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Extradition, Asylum and Mutual Trust in the European Union.

Winther, Dace LU (2018) JAMM07 20181
Department of Law
Faculty of Law
Abstract
The problem studied in this thesis is the impact of the principle of mutual trust on the possibility of EU nationals to claim asylum and avoiding extradition for political offences within the EU. The principle of mutual trust presumes that human rights are not violated in any EU Member State. The difficulty arises if and when human rights are actually violated. It is not clear to what extent fundamental rights can be invoked to rebut the mutual trust principle in avoiding extradition and claiming asylum. The case of the deposed Catalan leader Carles Puigdemont reveals that the questions of asylum and non-extradition of a political offender in the EU is a complicated and controversial topic. Thus, the research questions of this thesis ask... (More)
The problem studied in this thesis is the impact of the principle of mutual trust on the possibility of EU nationals to claim asylum and avoiding extradition for political offences within the EU. The principle of mutual trust presumes that human rights are not violated in any EU Member State. The difficulty arises if and when human rights are actually violated. It is not clear to what extent fundamental rights can be invoked to rebut the mutual trust principle in avoiding extradition and claiming asylum. The case of the deposed Catalan leader Carles Puigdemont reveals that the questions of asylum and non-extradition of a political offender in the EU is a complicated and controversial topic. Thus, the research questions of this thesis ask how the application of the principle of mutual trust impacts the rights of the individual in cases of extradition and asylum, (and cases where extradition and asylum intersect), involving political offences.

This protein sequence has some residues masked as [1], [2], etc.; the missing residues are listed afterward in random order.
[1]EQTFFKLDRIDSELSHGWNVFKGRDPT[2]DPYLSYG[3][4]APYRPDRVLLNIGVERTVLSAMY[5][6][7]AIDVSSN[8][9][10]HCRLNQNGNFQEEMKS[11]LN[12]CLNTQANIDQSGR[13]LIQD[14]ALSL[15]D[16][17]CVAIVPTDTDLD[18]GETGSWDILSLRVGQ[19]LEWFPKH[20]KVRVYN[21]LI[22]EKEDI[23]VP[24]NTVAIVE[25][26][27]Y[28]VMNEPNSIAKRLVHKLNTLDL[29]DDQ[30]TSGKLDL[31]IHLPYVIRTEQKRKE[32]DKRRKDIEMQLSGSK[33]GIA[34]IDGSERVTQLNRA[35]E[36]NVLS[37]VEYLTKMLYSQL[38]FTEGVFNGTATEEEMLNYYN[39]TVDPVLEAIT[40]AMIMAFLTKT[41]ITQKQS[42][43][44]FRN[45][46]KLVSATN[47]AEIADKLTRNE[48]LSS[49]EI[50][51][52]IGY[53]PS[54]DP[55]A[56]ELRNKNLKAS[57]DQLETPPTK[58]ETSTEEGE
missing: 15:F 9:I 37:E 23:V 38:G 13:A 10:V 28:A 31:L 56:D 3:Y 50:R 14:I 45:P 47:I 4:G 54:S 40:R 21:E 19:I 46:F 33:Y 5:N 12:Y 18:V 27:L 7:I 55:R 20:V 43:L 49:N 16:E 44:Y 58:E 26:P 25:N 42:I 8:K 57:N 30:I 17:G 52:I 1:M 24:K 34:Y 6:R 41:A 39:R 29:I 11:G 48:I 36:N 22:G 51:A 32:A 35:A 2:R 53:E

The problematics of extradition and asylum for EU nationals in the EU are studied through analysing the EU provisions in an international law context. In addition, the CJEU jurisprudence is studied, with regard to how mutual trust is compatible with fundamental rights considerations in asylum and extradition cases. The case of Carles Puigdemont is used as the principal illustration for the problematic issues of asylum and extradition concerning EU nationals in the EU, while other cases from EU Member States are used to enforce the arguments of the thesis.

It is concluded in the thesis, that it is not fully clear what the principle of mutual trust actually entails. The Member State practice on when to rebut the presumption of mutual trust on human rights grounds, is based on random criteria and not indicative of a uniform approach. Meanwhile, the CJEU is very restrictive as to when fundamental rights grounds can be invoked in order to rebut the principle of mutual trust. It has so far been done only in cases involving potential ill-treatment. Also, national courts have mainly invoked ill-treatment, and have abstained from evaluating the right to fair trial in potential political offence cases. While national courts do occasionally refuse extradition (execution of the EAW), using fundamental rights grounds, the threshold of the Aznar Protocol for when an asylum claim by an EU national in another EU Member States would not be treated as "manifestly unfounded" is so unreasonably high, that it could be unattainable even in straight-forward cases of political persecution. Eventually the conclusions highlight that invoking the principle of mutual trust without actual respect for fundamental rights that this principle presumes, deems the principle senseless. (Less)